Thanks to my NetGalley Request Ban, I had to pass up this one. And it’s such a shame because Dylan Farrow’s Hush sounds like such a wild ride! I’ve never read a story about bards before, though I’ve watched my fair number of shows and played my fair number of video games. It’s still on my TBR, just not in my NetGalley shelves.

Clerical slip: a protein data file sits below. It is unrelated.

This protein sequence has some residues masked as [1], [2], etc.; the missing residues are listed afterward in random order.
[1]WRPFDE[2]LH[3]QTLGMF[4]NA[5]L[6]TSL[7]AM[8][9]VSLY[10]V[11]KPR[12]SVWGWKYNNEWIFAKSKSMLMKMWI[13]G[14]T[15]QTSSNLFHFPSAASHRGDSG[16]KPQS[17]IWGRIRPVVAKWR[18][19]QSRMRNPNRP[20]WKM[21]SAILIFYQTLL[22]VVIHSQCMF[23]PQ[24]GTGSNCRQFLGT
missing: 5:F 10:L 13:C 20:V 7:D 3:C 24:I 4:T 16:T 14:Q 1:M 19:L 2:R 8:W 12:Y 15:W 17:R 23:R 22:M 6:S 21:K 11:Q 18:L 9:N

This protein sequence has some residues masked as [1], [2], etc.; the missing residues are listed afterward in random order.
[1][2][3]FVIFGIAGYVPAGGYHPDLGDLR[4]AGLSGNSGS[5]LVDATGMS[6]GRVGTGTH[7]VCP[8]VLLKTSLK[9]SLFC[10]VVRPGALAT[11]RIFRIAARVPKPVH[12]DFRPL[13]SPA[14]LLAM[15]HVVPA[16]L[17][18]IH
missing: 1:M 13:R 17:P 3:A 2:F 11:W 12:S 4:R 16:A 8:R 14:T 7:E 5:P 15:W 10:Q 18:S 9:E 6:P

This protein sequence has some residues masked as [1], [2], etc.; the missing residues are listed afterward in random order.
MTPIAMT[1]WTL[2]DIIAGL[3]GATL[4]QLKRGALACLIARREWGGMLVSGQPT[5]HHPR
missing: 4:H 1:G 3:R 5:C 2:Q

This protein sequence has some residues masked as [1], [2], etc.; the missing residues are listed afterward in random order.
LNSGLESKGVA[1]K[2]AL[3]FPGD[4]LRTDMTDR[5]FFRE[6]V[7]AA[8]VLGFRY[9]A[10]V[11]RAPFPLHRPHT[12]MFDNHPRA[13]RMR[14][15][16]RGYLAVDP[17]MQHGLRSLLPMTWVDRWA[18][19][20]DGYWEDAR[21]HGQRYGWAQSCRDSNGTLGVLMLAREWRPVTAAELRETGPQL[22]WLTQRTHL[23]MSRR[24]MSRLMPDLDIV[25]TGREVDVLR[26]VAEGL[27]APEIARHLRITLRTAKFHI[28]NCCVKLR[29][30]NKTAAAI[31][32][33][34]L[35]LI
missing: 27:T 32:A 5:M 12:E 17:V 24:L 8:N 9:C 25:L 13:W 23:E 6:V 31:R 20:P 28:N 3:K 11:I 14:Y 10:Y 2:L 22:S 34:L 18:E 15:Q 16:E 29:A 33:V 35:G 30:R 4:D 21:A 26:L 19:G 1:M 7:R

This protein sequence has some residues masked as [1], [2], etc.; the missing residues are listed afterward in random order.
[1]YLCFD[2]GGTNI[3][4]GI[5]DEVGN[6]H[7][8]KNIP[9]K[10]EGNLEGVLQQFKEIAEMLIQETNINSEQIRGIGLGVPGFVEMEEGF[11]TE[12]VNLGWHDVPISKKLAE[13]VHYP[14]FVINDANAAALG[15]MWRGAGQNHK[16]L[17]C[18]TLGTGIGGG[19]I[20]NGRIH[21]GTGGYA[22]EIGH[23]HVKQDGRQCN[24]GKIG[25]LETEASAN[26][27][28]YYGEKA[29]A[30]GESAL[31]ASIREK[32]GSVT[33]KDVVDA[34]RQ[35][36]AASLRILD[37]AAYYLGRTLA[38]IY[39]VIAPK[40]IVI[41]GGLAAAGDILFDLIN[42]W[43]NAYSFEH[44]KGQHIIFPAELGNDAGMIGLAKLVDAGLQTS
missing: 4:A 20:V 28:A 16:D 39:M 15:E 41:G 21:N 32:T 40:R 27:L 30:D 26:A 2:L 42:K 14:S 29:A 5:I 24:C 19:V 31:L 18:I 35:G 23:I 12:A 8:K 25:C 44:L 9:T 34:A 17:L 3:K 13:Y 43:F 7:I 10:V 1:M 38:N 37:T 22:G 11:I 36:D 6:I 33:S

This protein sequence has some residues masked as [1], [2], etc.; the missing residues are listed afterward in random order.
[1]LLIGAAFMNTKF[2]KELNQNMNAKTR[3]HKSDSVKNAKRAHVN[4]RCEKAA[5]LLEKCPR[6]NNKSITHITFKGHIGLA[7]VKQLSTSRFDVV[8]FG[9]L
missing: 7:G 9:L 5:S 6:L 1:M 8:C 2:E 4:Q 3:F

A stunning and timely debut from activist Dylan Farrow, Hush is a powerful feminist fantasy full of surprising insights, that casts a ray of light into the shadows of a society based on silencing and lies. How do you speak up in a world where propaganda is a twisted form of magic? In the land of Montane, language is literal magic to the select few who possess the gift of Telling. This power is reserved for the Bards, and, as everyone knows, the Bards have almost always been men. Seventeen-year-old Shae has lived her entire life in awe of the Bards—and afraid of the Blot, a deadly disease spread by ink, which took the life of her younger brother five years ago. Ever since, Shae fears she’s cursed. But when tragedy strikes again, and her mother is found murdered with a golden dagger—a weapon used only by the Bards—Shae is forced to act. With a heart set on justice, Shae journeys to High House in search of answers. But when the kind, fatherly Cathal, the High Lord of Montane, makes Shae an undeniable offer to stay and train as a Bard, Shae can’t refuse. Through this twisty tale, Shae endures backbreaking training by a ruthless female Bard, tentative and highly-forbidden feelings for a male Bard with a dark past, and a castle filled with dangerous illusions bent on keeping its secrets buried. But sometimes, the truth is closer than we think. We just have to learn to listen.